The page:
Neighboring Interstate 285 near Spaghetti Junction, the shuttered GM Plant in Doraville moldered for six years before a team led by Egbert Perry’s Integral Group bought the MARTA-connected property to create a new development called Assembly. Integral launched a long demolition process that wiped the slate clean—leaving just enough of the abandoned rail platforms, loading docks, roads, elevated factory bridges, railroad crossing infrastructure, and old buildings to infuse the grounds with industrial character. More than 110,000 tons of materials were recycled during demo and site preparation.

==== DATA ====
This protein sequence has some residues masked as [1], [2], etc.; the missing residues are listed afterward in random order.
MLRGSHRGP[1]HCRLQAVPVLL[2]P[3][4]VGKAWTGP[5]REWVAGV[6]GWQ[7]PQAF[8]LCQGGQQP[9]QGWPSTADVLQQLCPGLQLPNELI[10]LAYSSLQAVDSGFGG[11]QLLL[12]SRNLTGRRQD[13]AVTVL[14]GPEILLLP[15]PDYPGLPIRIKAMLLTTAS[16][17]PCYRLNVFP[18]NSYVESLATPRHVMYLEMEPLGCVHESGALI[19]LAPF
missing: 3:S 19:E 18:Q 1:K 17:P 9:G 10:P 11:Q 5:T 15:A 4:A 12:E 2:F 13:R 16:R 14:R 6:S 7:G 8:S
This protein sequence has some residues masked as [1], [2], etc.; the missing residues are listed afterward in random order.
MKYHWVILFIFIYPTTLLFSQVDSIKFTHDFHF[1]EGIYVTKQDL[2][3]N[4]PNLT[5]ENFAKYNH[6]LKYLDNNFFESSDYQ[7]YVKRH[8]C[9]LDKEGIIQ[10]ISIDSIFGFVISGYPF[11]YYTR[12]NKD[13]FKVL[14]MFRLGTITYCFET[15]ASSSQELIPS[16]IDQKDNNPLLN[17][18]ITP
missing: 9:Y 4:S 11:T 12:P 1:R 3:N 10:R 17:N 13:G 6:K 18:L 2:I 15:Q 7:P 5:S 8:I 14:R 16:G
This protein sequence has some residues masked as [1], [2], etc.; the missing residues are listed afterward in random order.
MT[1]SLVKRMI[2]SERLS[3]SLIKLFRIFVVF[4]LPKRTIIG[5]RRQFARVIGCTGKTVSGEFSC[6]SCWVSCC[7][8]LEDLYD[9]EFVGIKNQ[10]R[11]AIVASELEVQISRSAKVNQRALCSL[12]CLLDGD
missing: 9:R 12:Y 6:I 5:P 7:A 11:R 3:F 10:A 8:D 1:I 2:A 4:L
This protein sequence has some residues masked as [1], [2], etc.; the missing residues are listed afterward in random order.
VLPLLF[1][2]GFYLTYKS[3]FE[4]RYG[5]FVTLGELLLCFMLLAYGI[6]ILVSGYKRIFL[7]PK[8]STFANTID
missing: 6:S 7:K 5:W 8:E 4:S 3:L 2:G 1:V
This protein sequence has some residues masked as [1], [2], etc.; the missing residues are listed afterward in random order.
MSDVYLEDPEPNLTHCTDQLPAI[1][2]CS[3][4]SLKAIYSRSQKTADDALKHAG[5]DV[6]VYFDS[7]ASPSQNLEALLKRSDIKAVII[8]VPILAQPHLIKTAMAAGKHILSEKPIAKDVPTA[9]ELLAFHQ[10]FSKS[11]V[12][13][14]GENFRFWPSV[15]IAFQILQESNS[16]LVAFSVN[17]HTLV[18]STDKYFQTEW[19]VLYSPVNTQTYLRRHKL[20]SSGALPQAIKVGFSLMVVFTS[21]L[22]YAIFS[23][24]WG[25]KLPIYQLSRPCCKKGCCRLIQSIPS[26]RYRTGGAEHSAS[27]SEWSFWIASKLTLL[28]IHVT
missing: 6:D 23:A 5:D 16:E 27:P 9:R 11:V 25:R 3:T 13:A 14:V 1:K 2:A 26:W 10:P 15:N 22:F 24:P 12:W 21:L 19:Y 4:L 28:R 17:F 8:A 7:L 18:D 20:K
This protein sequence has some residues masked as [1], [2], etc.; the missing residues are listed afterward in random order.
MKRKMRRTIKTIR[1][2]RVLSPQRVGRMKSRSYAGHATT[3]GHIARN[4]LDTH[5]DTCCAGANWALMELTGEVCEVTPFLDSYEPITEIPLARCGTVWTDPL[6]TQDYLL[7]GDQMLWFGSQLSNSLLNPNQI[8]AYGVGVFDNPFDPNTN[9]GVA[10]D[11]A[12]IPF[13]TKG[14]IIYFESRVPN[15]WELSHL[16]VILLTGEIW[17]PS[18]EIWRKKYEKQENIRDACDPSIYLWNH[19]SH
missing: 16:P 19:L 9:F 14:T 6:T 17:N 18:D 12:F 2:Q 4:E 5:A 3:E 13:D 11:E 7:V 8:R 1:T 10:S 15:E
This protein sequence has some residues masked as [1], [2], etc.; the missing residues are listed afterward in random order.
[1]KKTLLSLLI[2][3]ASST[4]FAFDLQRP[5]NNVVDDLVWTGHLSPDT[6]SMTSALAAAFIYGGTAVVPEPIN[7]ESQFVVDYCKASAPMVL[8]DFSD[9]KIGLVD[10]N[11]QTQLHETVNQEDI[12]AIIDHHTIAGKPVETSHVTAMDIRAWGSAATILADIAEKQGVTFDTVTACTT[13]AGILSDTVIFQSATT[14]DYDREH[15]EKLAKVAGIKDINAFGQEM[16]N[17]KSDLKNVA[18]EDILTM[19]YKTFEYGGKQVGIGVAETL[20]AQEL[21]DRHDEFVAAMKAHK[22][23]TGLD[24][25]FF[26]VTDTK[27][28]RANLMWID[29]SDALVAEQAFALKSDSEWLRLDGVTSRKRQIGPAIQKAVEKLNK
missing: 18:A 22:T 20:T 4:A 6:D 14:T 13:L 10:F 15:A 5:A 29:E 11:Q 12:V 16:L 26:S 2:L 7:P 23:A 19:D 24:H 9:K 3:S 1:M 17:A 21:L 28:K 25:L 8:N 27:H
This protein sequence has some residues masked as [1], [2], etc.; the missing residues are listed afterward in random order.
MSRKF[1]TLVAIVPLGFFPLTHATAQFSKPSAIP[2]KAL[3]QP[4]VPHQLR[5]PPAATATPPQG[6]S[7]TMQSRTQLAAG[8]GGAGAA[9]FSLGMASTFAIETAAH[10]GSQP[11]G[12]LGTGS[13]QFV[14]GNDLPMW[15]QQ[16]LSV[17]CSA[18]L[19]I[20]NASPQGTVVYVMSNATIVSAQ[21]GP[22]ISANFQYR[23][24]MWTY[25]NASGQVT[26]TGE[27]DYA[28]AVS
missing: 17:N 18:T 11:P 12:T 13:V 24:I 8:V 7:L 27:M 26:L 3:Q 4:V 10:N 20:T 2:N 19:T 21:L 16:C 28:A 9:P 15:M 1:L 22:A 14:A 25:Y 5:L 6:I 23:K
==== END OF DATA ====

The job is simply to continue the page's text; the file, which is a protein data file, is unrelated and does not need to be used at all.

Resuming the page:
Perry, a veteran of mixed-income and senior housing complexes spanning the metro area, has ventured into adaptive reuse in a big way. The under-construction hub of housing, corporate headquarters, retail, parks, and movie and television studios could encompass a massive 10 million square feet across 140 acres when completed over the next several years.
The project moved Third Rail Studios into a former General Foods plant in 2016 (recent productions there include movies starring Dwayne Johnson and Mark Wahlberg). Serta Simmons Bedding’s headquarters (and 500 jobs) came on board this year. And the site has even been mentioned as a lead contender for Amazon’s HQ2.
Meanwhile, in Midtown, Integral plans to launch construction soon on Eviva Peachtree, a 32-story apartment tower with a striking design by Perkins + Will. The name Eviva—the center of the word “revival”—was chosen to reflect Perry’s desire to uplift urban environments.
This article originally appeared in our November 2017 issue.